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Complementing seminars taught in Harvard’s Department of History of Art and Architecture in 2022 and 2023, this installation probes the relationship between modernist painting and modern textiles to subvert the traditional hierarchy of value within which these arts have typically been understood.
The ultimate objective is to produce a more inclusive and expansive history of the development of modernism since the later 19th century—one that is better able to acknowledge the labor of women as artists and artisans.
Highlights include a cluster of works by Edouard Vuillard, which show his mother and sister dressmaking in their family home, where he lived and painted for much of his life. Sonia Delaunay is represented by a late lithograph that harks back to her very first abstraction in 1911, which was a patchwork coverlet for her newborn child. The modernist grid of Anni Albers’s large-scale wall hanging lays bare the structural condition of weaving itself—the interaction of warp and weft threads. Textile samples and swatches by Bauhaus weavers Gunta Stölzl and Otti Berger offer either freewheeling experiments or prototypes for mass production, including for the seats and backs of tubular metal furniture. In her drawings, Ruth Asawa redeploys the rubber stamps that were used in Black Mountain College’s laundry room to categorize bed linens, while Mary Lee Bendolph translates into fine art prints the abstract patterns of her decades-long practice of quilting at Gee’s Bend.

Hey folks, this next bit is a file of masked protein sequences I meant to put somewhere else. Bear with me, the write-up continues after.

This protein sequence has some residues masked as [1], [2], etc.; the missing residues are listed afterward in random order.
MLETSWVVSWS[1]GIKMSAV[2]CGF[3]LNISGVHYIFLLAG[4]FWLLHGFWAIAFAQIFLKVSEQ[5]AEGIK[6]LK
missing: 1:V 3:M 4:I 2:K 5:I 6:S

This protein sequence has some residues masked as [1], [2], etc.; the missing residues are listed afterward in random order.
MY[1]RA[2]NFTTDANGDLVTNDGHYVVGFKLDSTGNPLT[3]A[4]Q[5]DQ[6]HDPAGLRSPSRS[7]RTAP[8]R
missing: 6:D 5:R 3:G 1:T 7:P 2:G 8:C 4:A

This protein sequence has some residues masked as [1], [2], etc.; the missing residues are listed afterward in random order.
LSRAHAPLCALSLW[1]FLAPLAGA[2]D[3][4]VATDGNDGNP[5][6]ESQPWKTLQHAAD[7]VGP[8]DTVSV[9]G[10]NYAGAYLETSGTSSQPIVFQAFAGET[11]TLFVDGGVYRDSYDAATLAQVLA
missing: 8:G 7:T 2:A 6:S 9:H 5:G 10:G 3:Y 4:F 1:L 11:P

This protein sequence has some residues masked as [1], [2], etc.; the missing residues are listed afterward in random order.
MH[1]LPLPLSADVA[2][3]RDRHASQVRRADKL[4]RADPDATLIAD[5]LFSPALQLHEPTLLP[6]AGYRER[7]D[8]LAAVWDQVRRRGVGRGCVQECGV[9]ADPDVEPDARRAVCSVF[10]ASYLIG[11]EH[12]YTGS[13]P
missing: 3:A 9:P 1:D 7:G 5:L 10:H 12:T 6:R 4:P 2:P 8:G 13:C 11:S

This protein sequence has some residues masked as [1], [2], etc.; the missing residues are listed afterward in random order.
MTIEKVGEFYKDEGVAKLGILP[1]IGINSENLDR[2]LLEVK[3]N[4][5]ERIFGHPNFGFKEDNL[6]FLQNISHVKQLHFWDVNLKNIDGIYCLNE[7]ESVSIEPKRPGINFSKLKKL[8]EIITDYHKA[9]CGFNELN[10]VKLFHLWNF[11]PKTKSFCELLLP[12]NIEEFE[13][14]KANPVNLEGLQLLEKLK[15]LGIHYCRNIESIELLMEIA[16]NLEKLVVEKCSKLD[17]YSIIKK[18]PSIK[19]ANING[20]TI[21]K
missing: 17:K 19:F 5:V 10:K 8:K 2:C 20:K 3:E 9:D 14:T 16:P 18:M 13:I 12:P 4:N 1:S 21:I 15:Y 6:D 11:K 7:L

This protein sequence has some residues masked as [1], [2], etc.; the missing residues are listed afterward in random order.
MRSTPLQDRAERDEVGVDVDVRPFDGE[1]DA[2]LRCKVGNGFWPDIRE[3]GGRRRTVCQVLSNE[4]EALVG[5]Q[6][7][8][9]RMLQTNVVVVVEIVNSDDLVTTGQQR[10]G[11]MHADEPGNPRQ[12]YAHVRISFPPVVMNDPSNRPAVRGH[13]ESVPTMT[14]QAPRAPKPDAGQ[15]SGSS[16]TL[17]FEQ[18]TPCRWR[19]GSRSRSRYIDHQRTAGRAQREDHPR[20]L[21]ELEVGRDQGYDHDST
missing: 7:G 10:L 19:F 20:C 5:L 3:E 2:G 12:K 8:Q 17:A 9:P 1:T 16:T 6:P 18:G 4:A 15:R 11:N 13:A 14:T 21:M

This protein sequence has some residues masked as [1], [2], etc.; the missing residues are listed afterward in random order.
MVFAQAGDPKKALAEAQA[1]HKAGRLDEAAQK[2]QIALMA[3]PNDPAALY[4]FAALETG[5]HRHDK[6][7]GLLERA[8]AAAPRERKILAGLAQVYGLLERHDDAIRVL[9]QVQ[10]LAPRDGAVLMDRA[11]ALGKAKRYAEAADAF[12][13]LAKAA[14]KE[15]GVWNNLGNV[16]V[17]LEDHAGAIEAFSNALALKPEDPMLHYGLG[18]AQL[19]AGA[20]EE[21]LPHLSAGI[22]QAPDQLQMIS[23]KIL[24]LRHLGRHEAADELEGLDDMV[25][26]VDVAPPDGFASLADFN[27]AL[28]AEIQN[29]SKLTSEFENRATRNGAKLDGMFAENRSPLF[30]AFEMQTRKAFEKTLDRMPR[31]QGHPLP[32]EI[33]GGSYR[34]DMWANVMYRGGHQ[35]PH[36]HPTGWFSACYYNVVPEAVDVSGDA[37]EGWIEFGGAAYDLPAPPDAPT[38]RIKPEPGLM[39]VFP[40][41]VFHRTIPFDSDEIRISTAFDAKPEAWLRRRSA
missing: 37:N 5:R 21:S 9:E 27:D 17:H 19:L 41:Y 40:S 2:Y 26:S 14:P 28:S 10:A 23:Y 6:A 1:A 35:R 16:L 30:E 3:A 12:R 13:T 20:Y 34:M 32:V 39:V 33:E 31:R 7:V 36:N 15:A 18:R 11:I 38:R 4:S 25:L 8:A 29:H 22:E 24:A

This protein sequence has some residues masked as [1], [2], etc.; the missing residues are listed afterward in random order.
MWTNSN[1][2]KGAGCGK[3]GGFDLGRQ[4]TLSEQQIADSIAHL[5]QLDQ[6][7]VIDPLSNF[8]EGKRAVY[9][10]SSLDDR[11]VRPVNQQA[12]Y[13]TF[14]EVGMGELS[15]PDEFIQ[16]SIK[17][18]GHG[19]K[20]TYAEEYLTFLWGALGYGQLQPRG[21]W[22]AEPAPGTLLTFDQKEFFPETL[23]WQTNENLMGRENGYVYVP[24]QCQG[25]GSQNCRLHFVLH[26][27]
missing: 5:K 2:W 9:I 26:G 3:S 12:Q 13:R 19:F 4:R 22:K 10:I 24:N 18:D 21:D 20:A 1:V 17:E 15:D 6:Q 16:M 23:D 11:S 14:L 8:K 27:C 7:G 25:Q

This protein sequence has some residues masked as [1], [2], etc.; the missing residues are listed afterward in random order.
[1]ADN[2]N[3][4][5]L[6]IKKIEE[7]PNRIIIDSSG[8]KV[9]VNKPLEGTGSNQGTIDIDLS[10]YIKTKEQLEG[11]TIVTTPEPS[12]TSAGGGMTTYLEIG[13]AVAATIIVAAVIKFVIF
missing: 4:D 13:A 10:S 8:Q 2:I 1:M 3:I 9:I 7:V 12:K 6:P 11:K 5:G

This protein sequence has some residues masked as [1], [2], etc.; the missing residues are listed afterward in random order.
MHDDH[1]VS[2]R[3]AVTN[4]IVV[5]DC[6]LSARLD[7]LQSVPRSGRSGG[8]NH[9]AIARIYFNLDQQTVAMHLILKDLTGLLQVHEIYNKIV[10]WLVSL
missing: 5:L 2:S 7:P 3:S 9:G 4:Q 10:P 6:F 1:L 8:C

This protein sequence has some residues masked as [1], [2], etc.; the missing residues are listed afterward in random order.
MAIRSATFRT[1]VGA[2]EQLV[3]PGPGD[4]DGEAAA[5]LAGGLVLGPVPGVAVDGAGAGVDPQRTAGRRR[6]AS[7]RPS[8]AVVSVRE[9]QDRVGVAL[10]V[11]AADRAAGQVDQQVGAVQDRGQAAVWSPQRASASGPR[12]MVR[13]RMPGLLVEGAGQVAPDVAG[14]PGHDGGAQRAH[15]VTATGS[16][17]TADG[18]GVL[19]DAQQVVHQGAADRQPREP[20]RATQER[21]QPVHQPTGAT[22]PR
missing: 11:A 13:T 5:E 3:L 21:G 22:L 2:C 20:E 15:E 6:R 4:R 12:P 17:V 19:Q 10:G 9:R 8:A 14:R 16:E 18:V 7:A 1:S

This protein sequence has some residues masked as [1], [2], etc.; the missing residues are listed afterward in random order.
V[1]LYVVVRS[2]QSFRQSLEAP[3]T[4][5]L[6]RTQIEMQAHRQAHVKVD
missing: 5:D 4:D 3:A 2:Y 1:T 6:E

This installation’s related course is taught by Maria Gough, Joseph Pulitzer, Jr. Professor of Modern Art, Harvard University.
A digital catalogue comprising object essays by graduate and undergraduate students in the 2022 seminar was designed for the installation by Alexandra Dennett, Ph.D. student in the Department of History of Art and Architecture. Click here to access the catalogue.
The University Teaching Gallery serves faculty and students affiliated with Harvard’s Department of History of Art and Architecture. Semester-long installations are mounted here in conjunction with undergraduate and graduate courses, supporting instruction in the critical analysis of art and making unique selections from the museums’ collections available to all visitors.
This installation is made possible in part by funding from the Gurel Student Exhibition Fund and the José Soriano Fund. Modern and contemporary art programs at the Harvard Art Museums are made possible in part by generous support from the Emily Rauh Pulitzer and Joseph Pulitzer, Jr., Fund for Modern and Contemporary Art.